“…other than this one statement I shouted while standing among them, ‘Today I am on trial before you concerning the resurrection of the dead.'” (Acts 24:21)
When I think about the Apostle Paul, I think about a man whom God used to spread the gospel throughout the world despite the immense persecution he faced. By God’s grace, I think Paul would agree. Paul remained resolute in his mission to proclaim the gospel of Jesus Christ, call people to repentance, confront idols, and other lofty opinions about who God is. He does this all amid physical danger. At one point, Paul is even stripped and beaten with rods (16:22). He was bold. A highlight of Paul’s ministry was that he lived with gospel intentionality. That is, he made the gospel an everyday part of his life to the point that opportunities for presenting the gospel just seemed to find Paul.
In Acts 24, Paul is on trial and what’s interesting is what accusations were brought against him and how the world viewed Paul. Paul’s accusers said that Paul was a “plague” who “stirs up riots among all the Jews.” In other words, Paul is a troublemaker and is actively looking to stir up civil unrest. But Paul was none of those things. He was only a faithful minister of the gospel. He even says that he went “without any crowd or uproar” (24:18). He wasn’t trying to cause any issue. So what did he do? As the crowds were stirred by his presence alone, he shouted, “Today, I am on trial before you concerning the resurrection of the dead” (24:21). It allows him to stand trial and present the gospel in an even more explicit manner than before.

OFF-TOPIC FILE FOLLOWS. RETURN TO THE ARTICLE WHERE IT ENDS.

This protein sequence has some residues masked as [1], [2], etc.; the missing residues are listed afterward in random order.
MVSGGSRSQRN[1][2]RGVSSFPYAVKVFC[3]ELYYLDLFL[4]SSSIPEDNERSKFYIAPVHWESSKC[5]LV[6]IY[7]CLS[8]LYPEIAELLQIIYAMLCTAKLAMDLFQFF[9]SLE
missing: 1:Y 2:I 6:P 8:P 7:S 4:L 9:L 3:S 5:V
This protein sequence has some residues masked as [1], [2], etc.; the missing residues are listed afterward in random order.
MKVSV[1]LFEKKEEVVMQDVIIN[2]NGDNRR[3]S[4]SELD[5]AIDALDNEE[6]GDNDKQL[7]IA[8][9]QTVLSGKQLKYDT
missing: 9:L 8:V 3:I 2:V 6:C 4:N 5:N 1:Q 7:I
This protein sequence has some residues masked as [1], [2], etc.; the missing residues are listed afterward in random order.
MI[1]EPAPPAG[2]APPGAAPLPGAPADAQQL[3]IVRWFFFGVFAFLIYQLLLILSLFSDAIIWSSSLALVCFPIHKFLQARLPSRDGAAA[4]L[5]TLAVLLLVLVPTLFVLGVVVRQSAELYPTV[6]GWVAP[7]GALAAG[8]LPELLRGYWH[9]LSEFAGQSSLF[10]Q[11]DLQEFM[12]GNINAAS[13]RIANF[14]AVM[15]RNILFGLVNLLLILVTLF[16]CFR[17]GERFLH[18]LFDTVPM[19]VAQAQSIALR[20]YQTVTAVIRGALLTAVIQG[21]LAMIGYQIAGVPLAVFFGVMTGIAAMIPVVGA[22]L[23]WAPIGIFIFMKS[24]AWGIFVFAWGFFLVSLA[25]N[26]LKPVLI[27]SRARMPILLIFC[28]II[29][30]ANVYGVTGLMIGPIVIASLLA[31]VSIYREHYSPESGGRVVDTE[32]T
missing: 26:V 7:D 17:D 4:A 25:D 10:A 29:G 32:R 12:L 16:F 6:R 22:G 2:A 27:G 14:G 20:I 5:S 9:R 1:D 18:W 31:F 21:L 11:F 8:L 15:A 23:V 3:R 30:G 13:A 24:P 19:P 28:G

So why aren’t we more intentional with the gospel message? I think one of the reasons may be that we might love the gospel, love Jesus, and worship God, but we fear being treated like Paul was. We fear being rejected, called a plague, and being put on trial and mocked. So what should we do? When we begin to fear those things, we need to remember that our Savior was beaten and rejected so that God would accept us. And because God has accepted us, we need to remember that our story, just like Paul’s, does not end with our trials. Our stories continue into eternity with Jesus. And if an eternity of life and joy awaits us, then the difficulties we face on the way there are infinitesimally small in comparison.